Galaxy Note 7 banned from all airline flights in US by DOT

Samsung's Galaxy Note 7 won't be able to fly. But why do you still have one?
Written by Jake Smith, Contributor
CNET/CBS Interactive

US Department of Transportation on Friday announced the ban of Samsung's Galaxy Note 7 from all airline flights in the US, beginning Saturday October, 15 at noon ET.

The ban comes after Samsung halted production of the Galaxy Note 7 and issued a worldwide recall for the mobile device on Tuesday.

"We recognize that banning these phones from airlines will inconvenience some passengers, but the safety of all those aboard an aircraft must take priority," said Transportation Secretary Anthony Foxx. "We are taking this additional step because even one fire incident inflight poses a high risk of severe personal injury and puts many lives at risk."

Fliers who evade the ban will be subject to criminal punishment.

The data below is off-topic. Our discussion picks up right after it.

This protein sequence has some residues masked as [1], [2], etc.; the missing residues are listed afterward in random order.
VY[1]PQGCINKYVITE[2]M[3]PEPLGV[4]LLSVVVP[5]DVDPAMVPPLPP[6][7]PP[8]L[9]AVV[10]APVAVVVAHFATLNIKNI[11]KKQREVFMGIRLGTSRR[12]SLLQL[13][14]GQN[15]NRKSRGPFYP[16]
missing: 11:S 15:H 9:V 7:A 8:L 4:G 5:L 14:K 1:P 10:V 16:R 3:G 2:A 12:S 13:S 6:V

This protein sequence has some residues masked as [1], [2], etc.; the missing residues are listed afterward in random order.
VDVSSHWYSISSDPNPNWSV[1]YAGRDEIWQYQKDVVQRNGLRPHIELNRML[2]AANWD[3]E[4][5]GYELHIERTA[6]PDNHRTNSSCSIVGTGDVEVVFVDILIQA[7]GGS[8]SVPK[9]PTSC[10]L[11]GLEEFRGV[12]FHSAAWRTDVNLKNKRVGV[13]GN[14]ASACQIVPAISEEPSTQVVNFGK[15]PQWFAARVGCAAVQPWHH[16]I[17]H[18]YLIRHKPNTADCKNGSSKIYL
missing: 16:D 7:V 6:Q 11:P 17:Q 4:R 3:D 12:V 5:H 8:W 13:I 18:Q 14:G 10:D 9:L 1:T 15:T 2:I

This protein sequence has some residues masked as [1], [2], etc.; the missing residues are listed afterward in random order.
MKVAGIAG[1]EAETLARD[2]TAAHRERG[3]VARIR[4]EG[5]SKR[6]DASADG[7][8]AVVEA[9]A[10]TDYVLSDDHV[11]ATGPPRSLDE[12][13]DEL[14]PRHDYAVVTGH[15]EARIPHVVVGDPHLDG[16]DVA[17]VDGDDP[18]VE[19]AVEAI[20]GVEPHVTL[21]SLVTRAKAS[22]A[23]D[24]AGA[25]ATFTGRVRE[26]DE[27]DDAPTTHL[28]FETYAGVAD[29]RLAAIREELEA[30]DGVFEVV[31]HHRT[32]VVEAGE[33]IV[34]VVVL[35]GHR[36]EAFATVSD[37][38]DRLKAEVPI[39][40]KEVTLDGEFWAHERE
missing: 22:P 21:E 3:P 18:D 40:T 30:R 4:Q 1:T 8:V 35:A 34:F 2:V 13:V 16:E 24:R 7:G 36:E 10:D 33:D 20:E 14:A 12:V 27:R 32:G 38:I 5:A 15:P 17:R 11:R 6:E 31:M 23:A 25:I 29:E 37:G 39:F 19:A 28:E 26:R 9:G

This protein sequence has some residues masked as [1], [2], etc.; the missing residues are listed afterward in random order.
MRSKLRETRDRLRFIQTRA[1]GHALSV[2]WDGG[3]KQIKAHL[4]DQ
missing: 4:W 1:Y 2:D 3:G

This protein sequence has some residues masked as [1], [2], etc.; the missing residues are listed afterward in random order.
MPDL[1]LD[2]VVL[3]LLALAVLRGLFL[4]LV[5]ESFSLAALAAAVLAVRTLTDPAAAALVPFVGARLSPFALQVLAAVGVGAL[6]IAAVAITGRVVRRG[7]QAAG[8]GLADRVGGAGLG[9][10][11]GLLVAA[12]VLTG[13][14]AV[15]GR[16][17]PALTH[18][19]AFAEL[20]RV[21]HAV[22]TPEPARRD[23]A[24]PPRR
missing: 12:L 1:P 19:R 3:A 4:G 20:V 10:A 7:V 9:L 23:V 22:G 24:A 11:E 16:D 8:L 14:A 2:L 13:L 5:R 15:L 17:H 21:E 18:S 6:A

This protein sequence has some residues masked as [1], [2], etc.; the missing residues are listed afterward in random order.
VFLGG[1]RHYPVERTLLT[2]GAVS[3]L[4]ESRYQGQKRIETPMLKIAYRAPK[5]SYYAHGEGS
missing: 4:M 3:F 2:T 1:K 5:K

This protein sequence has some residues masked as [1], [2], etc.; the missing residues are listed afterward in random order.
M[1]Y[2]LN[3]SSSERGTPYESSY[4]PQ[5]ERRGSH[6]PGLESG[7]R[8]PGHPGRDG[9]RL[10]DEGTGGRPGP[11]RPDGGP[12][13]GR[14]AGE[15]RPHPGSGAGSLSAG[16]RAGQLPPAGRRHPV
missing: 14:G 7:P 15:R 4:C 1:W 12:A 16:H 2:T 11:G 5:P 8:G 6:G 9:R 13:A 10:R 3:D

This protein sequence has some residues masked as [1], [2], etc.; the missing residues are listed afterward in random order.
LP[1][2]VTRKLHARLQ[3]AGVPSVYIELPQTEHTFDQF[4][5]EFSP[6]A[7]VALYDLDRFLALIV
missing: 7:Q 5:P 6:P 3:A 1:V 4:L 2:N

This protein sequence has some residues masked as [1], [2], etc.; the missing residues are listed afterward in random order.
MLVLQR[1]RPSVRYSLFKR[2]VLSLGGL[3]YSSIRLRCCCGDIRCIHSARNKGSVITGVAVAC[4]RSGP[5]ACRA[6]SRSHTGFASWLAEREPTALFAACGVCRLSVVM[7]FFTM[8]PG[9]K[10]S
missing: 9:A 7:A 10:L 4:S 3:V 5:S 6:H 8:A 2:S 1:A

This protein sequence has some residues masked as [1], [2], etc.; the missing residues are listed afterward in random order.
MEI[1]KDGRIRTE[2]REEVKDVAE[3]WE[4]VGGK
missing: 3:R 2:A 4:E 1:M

"Samsung, together with carriers, is working to communicate the U.S. Department of Transportation's new order to ban all Galaxy Note 7 devices in carry-on and checked baggage on flights. We have encouraged airlines to issue similar communications directly to their passengers," Samsung said in a statement.

The battery in the Galaxy Note 7 is believed to have exploded in over 100 incidents, with one being on a Southwest Airlines flight before departing from Louisville, KY.

This week, Samsung advised customers to power off the handset.

The FAA had previously banned the Galaxy Note 7 from being turned on while on an airplane.

Airlines began taking preventative measures against exploding lithium batteries by training in-flight staff and rolling out flameproof bags.

Now the Samsung Galaxy Note 7 is dead, here are some alternatives

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